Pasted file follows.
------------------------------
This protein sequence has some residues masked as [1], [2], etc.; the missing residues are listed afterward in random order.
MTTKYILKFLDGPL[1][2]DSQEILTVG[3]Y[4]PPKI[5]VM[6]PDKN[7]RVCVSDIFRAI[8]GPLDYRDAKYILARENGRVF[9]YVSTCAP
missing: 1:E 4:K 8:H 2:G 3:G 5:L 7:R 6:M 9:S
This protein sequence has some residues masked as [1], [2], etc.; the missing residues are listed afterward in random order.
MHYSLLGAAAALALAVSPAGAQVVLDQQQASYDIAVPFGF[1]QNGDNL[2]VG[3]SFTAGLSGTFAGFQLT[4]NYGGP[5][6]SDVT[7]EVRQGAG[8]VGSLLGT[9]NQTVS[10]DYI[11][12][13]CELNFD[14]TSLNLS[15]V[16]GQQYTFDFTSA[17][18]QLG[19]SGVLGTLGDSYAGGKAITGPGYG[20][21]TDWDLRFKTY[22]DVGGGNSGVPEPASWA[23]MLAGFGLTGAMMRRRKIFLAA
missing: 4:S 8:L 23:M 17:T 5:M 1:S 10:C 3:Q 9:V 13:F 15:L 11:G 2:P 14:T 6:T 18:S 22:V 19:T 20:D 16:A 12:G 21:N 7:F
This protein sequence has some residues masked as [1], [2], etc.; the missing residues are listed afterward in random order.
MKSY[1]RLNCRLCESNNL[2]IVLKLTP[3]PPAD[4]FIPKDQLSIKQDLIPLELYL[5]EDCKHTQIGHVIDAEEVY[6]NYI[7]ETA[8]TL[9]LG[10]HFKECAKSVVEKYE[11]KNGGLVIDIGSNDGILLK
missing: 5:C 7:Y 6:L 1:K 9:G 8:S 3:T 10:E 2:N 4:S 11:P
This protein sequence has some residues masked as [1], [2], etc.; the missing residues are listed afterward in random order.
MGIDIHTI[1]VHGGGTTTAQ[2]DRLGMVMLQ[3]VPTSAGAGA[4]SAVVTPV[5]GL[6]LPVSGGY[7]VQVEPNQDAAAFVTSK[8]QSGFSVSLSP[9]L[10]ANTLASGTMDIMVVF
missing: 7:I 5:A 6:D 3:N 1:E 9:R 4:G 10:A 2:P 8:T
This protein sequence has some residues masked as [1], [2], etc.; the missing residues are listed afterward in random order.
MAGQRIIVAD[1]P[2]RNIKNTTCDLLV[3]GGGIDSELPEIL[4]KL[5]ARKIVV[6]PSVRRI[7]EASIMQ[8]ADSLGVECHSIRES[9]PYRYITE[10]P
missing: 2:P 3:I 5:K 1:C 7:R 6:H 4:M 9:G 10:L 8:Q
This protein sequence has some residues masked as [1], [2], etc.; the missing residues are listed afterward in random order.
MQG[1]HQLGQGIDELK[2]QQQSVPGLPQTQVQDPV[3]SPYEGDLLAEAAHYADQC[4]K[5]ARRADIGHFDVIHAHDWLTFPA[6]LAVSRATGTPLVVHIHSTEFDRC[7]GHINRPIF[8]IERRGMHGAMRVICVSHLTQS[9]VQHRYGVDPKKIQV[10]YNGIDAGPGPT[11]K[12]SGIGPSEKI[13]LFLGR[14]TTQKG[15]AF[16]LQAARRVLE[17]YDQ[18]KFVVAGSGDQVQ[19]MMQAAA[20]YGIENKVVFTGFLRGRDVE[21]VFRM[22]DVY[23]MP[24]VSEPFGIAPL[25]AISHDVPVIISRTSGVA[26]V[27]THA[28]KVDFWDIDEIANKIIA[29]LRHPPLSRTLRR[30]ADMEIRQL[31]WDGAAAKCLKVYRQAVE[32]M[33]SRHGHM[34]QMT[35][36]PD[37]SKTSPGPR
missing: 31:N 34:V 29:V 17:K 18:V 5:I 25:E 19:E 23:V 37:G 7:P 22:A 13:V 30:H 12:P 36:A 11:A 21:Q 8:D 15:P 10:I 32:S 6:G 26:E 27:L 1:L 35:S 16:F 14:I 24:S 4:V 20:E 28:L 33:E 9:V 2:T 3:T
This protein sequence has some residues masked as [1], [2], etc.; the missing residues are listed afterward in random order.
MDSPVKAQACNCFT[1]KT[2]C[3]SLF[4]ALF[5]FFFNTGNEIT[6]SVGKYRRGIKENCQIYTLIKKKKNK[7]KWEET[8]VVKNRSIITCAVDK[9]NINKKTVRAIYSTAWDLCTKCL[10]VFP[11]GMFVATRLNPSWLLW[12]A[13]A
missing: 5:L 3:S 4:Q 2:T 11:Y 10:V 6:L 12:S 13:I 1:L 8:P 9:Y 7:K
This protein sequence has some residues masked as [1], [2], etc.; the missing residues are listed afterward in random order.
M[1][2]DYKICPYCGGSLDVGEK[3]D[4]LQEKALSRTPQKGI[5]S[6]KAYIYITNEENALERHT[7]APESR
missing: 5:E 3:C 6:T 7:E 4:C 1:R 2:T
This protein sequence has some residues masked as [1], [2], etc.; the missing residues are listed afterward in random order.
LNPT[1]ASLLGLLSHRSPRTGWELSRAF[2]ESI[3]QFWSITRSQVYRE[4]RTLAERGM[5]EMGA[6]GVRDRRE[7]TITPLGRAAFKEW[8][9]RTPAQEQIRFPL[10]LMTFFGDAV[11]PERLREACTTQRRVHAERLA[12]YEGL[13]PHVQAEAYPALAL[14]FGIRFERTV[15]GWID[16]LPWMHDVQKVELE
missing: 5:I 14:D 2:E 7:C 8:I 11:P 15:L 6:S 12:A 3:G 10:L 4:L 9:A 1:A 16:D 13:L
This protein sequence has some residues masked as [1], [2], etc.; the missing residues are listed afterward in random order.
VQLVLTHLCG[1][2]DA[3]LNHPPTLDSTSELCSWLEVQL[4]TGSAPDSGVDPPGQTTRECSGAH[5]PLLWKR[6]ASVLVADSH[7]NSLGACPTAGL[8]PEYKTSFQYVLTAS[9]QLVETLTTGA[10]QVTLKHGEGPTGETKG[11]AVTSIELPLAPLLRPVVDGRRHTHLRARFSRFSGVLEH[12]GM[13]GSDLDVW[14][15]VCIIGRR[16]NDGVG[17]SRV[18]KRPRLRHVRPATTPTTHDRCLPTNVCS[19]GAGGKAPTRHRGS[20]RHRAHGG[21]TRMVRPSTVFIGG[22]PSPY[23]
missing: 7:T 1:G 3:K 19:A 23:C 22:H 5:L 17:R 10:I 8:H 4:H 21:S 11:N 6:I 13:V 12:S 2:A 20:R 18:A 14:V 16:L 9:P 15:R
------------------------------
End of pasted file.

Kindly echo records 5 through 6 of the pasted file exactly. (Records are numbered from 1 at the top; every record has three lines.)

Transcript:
This protein sequence has some residues masked as [1], [2], etc.; the missing residues are listed afterward in random order.
MAGQRIIVAD[1]P[2]RNIKNTTCDLLV[3]GGGIDSELPEIL[4]KL[5]ARKIVV[6]PSVRRI[7]EASIMQ[8]ADSLGVECHSIRES[9]PYRYITE[10]P
missing: 2:P 3:I 5:K 1:C 7:R 6:H 4:M 9:G 10:L 8:Q
This protein sequence has some residues masked as [1], [2], etc.; the missing residues are listed afterward in random order.
MQG[1]HQLGQGIDELK[2]QQQSVPGLPQTQVQDPV[3]SPYEGDLLAEAAHYADQC[4]K[5]ARRADIGHFDVIHAHDWLTFPA[6]LAVSRATGTPLVVHIHSTEFDRC[7]GHINRPIF[8]IERRGMHGAMRVICVSHLTQS[9]VQHRYGVDPKKIQV[10]YNGIDAGPGPT[11]K[12]SGIGPSEKI[13]LFLGR[14]TTQKG[15]AF[16]LQAARRVLE[17]YDQ[18]KFVVAGSGDQVQ[19]MMQAAA[20]YGIENKVVFTGFLRGRDVE[21]VFRM[22]DVY[23]MP[24]VSEPFGIAPL[25]AISHDVPVIISRTSGVA[26]V[27]THA[28]KVDFWDIDEIANKIIA[29]LRHPPLSRTLRR[30]ADMEIRQL[31]WDGAAAKCLKVYRQAVE[32]M[33]SRHGHM[34]QMT[35][36]PD[37]SKTSPGPR
missing: 31:N 34:V 29:V 17:K 18:V 5:I 25:E 19:E 23:V 37:G 7:P 22:A 13:V 30:H 12:P 36:A 11:A 21:Q 8:D 15:P 10:I 32:S 6:G 26:E 27:L 1:L 35:S 16:F 14:I 24:S 4:V 20:E 28:L 33:E 9:V 2:T 3:T